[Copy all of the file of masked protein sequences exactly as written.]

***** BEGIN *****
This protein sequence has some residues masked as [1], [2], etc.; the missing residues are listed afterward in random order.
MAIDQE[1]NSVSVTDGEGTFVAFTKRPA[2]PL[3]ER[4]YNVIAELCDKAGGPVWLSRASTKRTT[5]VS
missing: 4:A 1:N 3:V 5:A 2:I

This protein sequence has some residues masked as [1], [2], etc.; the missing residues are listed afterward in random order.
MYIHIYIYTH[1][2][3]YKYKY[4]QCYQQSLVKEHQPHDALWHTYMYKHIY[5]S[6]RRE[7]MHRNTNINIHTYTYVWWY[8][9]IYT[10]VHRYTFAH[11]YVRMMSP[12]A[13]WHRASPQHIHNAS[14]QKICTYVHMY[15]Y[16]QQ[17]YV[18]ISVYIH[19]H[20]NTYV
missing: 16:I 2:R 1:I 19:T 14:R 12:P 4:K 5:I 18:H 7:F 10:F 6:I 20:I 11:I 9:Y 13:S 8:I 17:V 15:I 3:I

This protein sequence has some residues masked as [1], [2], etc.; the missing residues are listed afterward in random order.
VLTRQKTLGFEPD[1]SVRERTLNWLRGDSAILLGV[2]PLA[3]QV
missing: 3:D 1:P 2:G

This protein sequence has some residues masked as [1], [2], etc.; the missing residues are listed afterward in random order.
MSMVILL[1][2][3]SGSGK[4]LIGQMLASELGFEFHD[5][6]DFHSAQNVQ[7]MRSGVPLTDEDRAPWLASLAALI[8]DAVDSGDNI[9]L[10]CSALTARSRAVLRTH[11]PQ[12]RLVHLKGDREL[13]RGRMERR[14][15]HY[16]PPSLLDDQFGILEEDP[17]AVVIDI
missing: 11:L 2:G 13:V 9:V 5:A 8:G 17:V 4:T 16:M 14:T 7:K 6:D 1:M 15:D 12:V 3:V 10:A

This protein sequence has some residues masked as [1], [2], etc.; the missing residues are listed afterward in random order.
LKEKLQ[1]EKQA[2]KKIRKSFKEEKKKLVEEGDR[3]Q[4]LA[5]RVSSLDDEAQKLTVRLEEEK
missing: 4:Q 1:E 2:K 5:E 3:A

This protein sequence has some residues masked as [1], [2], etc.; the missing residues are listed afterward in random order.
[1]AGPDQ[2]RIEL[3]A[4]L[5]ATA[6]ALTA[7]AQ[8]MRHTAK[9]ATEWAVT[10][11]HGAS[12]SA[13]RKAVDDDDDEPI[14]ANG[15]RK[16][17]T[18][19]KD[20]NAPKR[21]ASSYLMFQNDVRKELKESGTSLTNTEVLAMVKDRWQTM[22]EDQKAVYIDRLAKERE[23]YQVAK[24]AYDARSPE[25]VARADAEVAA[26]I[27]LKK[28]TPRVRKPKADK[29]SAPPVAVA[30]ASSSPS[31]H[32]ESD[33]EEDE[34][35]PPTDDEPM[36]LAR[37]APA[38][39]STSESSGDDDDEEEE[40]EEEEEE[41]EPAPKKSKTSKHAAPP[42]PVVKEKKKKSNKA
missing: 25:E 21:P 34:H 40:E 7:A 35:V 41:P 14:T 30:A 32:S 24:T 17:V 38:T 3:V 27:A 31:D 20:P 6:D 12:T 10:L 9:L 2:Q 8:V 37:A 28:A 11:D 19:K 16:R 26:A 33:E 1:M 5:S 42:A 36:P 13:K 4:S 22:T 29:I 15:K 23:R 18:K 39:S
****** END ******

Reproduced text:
This protein sequence has some residues masked as [1], [2], etc.; the missing residues are listed afterward in random order.
MAIDQE[1]NSVSVTDGEGTFVAFTKRPA[2]PL[3]ER[4]YNVIAELCDKAGGPVWLSRASTKRTT[5]VS
missing: 4:A 1:N 3:V 5:A 2:I

This protein sequence has some residues masked as [1], [2], etc.; the missing residues are listed afterward in random order.
MYIHIYIYTH[1][2][3]YKYKY[4]QCYQQSLVKEHQPHDALWHTYMYKHIY[5]S[6]RRE[7]MHRNTNINIHTYTYVWWY[8][9]IYT[10]VHRYTFAH[11]YVRMMSP[12]A[13]WHRASPQHIHNAS[14]QKICTYVHMY[15]Y[16]QQ[17]YV[18]ISVYIH[19]H[20]NTYV
missing: 16:I 2:R 1:I 19:T 14:R 12:P 4:K 5:I 18:H 7:F 10:F 6:I 20:I 11:I 9:Y 13:S 8:I 17:V 15:I 3:I

This protein sequence has some residues masked as [1], [2], etc.; the missing residues are listed afterward in random order.
VLTRQKTLGFEPD[1]SVRERTLNWLRGDSAILLGV[2]PLA[3]QV
missing: 3:D 1:P 2:G

This protein sequence has some residues masked as [1], [2], etc.; the missing residues are listed afterward in random order.
MSMVILL[1][2][3]SGSGK[4]LIGQMLASELGFEFHD[5][6]DFHSAQNVQ[7]MRSGVPLTDEDRAPWLASLAALI[8]DAVDSGDNI[9]L[10]CSALTARSRAVLRTH[11]PQ[12]RLVHLKGDREL[13]RGRMERR[14][15]HY[16]PPSLLDDQFGILEEDP[17]AVVIDI
missing: 11:L 2:G 13:V 9:V 5:A 8:G 17:V 4:T 16:M 14:T 7:K 6:D 1:M 15:D 12:V 3:V 10:A

This protein sequence has some residues masked as [1], [2], etc.; the missing residues are listed afterward in random order.
LKEKLQ[1]EKQA[2]KKIRKSFKEEKKKLVEEGDR[3]Q[4]LA[5]RVSSLDDEAQKLTVRLEEEK
missing: 4:Q 1:E 2:K 5:E 3:A

This protein sequence has some residues masked as [1], [2], etc.; the missing residues are listed afterward in random order.
[1]AGPDQ[2]RIEL[3]A[4]L[5]ATA[6]ALTA[7]AQ[8]MRHTAK[9]ATEWAVT[10][11]HGAS[12]SA[13]RKAVDDDDDEPI[14]ANG[15]RK[16][17]T[18][19]KD[20]NAPKR[21]ASSYLMFQNDVRKELKESGTSLTNTEVLAMVKDRWQTM[22]EDQKAVYIDRLAKERE[23]YQVAK[24]AYDARSPE[25]VARADAEVAA[26]I[27]LKK[28]TPRVRKPKADK[29]SAPPVAVA[30]ASSSPS[31]H[32]ESD[33]EEDE[34][35]PPTDDEPM[36]LAR[37]APA[38][39]STSESSGDDDDEEEE[40]EEEEEE[41]EPAPKKSKTSKHAAPP[42]PVVKEKKKKSNKA
missing: 25:E 21:P 34:H 40:E 7:A 35:V 41:P 14:T 30:A 32:S 24:T 17:V 38:T 3:V 27:A 31:D 20:P 6:D 12:T 10:L 9:L 2:Q 8:V 37:A 28:A 11:D 19:K 16:R 26:A 33:E 1:M 5:S 42:A 36:P 13:K 4:S 22:T 29:I 15:K 23:R 18:K 39:S